Generali not so good
The financial crisis brought something of a silver lining for Italy SpA. Sparse capital forced companies and boards who had previously concerned themselves more with exerting control than generating decent returns to rethink their ways. That was certainly the case at Assicurazioni Generali. So the departure of its chief executive, Mario Greco, to rival Zurich Insurance is not a bullish sign.
In one sense, it’s a natural transition for Greco to leave the Trieste-based insurer to replace Martin Senn, whom Zurich sacked in December. Zurich’s market capitalization of around $32 billion exceeds Generali’s $25 billion. And the company, which had to drop an offer for the UK’s RSA last year to get its own house in order, could badly use Greco’s turnaround acumen.
Since August 2012, when Greco mounted Generali, the stock has given shareholders a total return of around 53 percent, according to Reuters Eikon, compared to a 21 percent return for Zurich’s owners. Zurich’s board will be hoping that Greco can do something similar at Zurich, where he worked from 2007 until joining Generali, ultimately rising to become chief executive of general insurance.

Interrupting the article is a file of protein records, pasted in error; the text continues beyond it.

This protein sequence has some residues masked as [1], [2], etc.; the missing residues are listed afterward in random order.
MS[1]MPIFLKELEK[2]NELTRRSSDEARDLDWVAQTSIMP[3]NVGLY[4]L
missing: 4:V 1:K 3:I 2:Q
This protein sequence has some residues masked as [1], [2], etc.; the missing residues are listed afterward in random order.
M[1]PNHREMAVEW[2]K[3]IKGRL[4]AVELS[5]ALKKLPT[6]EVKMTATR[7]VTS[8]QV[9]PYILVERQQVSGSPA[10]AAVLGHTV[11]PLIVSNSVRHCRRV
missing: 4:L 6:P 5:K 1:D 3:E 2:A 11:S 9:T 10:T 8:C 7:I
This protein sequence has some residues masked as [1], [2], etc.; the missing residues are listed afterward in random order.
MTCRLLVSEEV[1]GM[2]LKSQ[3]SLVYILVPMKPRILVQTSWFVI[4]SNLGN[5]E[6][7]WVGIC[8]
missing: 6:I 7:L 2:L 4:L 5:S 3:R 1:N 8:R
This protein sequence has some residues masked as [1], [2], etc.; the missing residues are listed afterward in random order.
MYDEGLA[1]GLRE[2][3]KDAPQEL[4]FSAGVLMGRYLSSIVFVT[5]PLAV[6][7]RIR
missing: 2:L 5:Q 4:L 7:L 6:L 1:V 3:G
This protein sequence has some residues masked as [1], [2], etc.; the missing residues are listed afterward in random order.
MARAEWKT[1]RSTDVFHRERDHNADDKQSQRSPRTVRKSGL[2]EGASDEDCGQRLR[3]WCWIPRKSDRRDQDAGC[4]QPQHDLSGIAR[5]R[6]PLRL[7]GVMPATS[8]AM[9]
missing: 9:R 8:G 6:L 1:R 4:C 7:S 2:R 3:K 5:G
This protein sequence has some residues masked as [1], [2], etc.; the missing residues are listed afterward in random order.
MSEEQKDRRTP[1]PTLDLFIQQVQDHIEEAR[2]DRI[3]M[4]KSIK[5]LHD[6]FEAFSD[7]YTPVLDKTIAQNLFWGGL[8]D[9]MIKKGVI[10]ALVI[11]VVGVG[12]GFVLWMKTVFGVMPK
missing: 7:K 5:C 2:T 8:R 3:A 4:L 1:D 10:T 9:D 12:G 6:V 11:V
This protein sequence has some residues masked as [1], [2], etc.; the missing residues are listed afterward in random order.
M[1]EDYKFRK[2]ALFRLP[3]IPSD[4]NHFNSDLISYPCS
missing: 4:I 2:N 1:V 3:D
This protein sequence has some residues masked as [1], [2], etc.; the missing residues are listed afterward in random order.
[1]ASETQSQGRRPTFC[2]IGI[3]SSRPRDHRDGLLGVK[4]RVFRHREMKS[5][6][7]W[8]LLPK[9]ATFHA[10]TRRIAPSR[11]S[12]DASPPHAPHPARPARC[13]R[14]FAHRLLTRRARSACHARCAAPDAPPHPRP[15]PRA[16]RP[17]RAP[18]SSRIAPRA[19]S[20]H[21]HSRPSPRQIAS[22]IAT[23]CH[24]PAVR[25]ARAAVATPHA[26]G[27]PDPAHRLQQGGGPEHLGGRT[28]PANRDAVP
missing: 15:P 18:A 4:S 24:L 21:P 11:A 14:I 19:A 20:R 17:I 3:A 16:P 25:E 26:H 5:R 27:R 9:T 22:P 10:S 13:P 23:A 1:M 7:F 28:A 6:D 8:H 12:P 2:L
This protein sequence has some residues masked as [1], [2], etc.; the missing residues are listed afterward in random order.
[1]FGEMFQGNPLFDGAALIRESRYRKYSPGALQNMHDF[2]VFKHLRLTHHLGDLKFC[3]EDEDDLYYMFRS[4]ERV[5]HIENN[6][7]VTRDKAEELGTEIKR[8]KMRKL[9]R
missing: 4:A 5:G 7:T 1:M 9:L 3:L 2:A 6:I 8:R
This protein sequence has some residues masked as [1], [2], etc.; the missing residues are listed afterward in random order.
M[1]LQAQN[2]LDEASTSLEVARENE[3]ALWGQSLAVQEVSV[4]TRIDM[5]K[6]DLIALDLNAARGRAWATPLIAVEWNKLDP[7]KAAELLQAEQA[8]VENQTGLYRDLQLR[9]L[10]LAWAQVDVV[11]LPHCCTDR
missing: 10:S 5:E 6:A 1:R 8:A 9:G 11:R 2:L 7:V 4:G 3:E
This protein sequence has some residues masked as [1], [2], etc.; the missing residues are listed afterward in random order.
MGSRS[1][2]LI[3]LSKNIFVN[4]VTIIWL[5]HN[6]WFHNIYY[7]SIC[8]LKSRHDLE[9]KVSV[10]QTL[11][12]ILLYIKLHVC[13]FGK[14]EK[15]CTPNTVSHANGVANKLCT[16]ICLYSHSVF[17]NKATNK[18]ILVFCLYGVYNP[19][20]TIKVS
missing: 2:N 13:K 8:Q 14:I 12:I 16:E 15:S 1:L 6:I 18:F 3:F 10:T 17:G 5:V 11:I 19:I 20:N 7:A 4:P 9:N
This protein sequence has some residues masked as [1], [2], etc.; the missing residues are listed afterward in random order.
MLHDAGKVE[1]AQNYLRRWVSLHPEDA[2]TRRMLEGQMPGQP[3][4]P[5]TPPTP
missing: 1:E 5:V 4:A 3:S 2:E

At Generali, Greco met a number of his targets. He got Generali up to its 13 percent operating return on equity objective ahead of schedule, and improved its capital position from 140 percent of minimum requirement to nearer 200 percent. He also simplified the group by selling some of Generali’s overseas businesses and strategic stakes it held in other companies like tire maker Pirelli and Telecom Italia.
As Generali’s fortunes rose, so too did speculation that it might be called upon by some of its big shareholders or the government to play a role in various machinations in the banking sector. Greco used to say he believed Generali’s best protection against unwanted suitors lay with superior performance and a high stock-market valuation rather than the old-school “salotto buono” connections that guided the country’s capitalism in the past.
That he sees better prospects across the Alps fewer than four years into the job suggests he now spies potential to apply his skills to Zurich’s valuation. But it is hard not to see it as a bad sign for Italy.